These were some very fragmentary notes on just some of the more important parts of the Arg; as I said a rightful introduction of different parts of the Arg, even a thorough introduction of only the parts mentioned, would require a huge volume, as huge as the history itself, for this, the Arg, is the history itself. Let us just watch, and pass very gently by these ruins, because every spot that you put your foot on, there may lie a king, a swordsman, an old sage, a lover, a mother... Be careful, beware
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Atashkadeh in Yazd province

The most important Zoroastrian fire temple, Atashkadeh (located on a hill in a small garden on the east side of Ayatollah Kashani St.) is open to the public from 08:00 to 11:00 am and 02:30 to 04:30 Pm Saturday to Thursday, expect holidays.
There is no entrance fee, but donations are welcomed. It is surrounded by evergreen trees and a large round pool in the courtyard which gives a clear reflection of the temple for artistic photography.
The sacred flame behind a glass visible from the small museum inside has, according to the Zoroastrian elder in attendance here, been burning since about 470 AD and was transferred from its original site in 1940.
This attracts Zoroastrians from around the world, and there will probably be someone who speaks English to explain things to you.
There are also a couple of paintings here, including one of Zoroastrian, Architecturally, there are certain similarities between this fire-temple and those of Iranian Zoroastrians.
There are plenty of other Zoroastrian sites such as Qoleh Asadan (the Fortress of Lions) in the far northeast of Yazd, and the most important one, Chak Chak (see below), 52 km to the north.

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About Pasargade in Fars province

This palace is 600 meters to the northeast of the Koorush shrine. The area of this palace is 2,620 square meters and includes a large hall (with eight columns) in the middle and four terraces in four directions and two rooms in the corners. To the east of the palace is Pasargadae, composed of a large hall with eight columns.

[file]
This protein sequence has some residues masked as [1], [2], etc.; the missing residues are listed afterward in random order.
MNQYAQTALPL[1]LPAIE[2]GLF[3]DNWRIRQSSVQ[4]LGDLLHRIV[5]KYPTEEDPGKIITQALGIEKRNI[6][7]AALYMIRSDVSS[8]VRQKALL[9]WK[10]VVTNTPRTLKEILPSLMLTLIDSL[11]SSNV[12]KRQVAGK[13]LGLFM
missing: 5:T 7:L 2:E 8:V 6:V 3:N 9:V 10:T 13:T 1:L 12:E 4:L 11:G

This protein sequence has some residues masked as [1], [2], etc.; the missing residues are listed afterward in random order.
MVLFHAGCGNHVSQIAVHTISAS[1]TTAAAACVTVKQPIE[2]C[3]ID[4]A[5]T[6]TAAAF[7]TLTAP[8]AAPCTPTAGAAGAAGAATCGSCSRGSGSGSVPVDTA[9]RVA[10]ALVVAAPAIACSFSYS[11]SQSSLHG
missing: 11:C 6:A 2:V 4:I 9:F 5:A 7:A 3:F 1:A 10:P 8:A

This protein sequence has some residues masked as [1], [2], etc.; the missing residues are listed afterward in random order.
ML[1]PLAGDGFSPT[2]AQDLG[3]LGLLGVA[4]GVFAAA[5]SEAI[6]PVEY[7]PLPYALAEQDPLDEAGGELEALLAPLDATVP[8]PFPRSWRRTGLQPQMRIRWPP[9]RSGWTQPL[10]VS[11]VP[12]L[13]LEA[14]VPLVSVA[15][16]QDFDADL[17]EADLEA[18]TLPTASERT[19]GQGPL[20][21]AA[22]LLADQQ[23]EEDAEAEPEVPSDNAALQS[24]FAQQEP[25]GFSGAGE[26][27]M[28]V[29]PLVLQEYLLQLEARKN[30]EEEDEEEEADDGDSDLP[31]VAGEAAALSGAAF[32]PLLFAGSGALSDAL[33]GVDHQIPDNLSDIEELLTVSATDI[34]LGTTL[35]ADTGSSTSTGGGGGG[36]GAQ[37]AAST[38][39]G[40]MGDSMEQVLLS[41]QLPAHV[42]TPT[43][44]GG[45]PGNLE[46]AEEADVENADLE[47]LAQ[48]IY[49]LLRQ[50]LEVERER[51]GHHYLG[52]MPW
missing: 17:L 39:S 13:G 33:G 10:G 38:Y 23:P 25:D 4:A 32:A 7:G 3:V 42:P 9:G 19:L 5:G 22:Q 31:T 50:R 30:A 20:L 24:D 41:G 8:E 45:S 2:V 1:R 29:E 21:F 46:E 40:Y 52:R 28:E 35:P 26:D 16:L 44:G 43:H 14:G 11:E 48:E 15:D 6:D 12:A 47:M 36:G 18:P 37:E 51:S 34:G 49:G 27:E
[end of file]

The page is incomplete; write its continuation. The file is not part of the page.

There is a doorway on the north, east and western side of this hall. In the northern doorway, there is an impression of a winged human with two wings directed towards the sky and two wings to the bottom. Where as the hands are raised towards the sky in a gesture of prayer.
This edifice with 3,427 square meters area, is located 15 km. northwest of the palace. The main hall has 30 columns made of white stone. A mass of black and white stones have been used as construction material. One of the characteristics of Pasargadae is the canals made of white stone, which were used, for irrigation.
There are equally other remains distributed in the province, some registered as national heritage monuments. These include the ruins of the Achaemenian Dynasty (Saravan Village), the Dokhtar Palace (Rastaq Village) dating back to the 3rd century AD, the restored Sassanian Palace (Sarvestan) dating originally back to the time of Bahram Gour (year 420 AD), Ardeshir Babakan Palace (Marvdasht).
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Bagh-e-Fin (Fin Garden) in Esfahan province

 The Bagh-i-Shah of Fin is a palace that combines the architectural features of the Safavid, Zandiyeh and Qajar periods.
It is famous for its abundant water-supply (Cheshmeh Sulaimani), a garden thick with trees, a pool with numerous spouts, and an old historical bathing-house (where Amir Kabir was murdered.)
The original construction of the park and the Suffehs are attributed to the reigns of Shah Safi and Shah Sulaiman, the Safavid monarchs, which later on have been expanded and repaired under other Safavid kings.
The present remains consist of two suffehs known as Shah Abbassi and Fath Ali Shahi, a structure called Karim Khani, and its famous bathing-house
In a part of the park, a building has been museum is housed.
The Shah Abbassi suffeh is actually a two-story building which is situated almost at the centre of the park facing the impressive portal.
At the center of the suffeh, there is a beautiful pool. Upon the walls and on the ceiling of the suffeh, traces of Safavid color paintings can be seen.
These paintings include views of hunting-grounds, portraits of princes, etc
The frieze of the suffeh is of marble, of which only some fragments have survived. The other covered suffeh, known as Fath Ali Shahi has been constructed in A.H. 1226 (A.D. 1811), and in the interior of this structure, these exist some paintings depicting different sceneries as well as a plaster inscription in Nastaliq script. Most of the verses included in it have disappeared.
The poet`s name is Khavari and that of the calligrapher, Muhammad Taqi Husseini who has done the work in A.H. 1226 (A.D. 1811). The present portal of the park belongs to the Qajar period, around which remains of a guard-house and some other structures can be seen.
On the whole, the Bagh-i-Shah of Fin counts amongst the most beautiful ancient parks of Iran as regards its location, a bountiful fountain called Sultani, numerous old trees, tall cypresses, pools and streams of flowing water and numerous spouts.

  



نوشته شده توسط :آرش
چهارشنبه 28 دی 1384-04:01 ق.ظ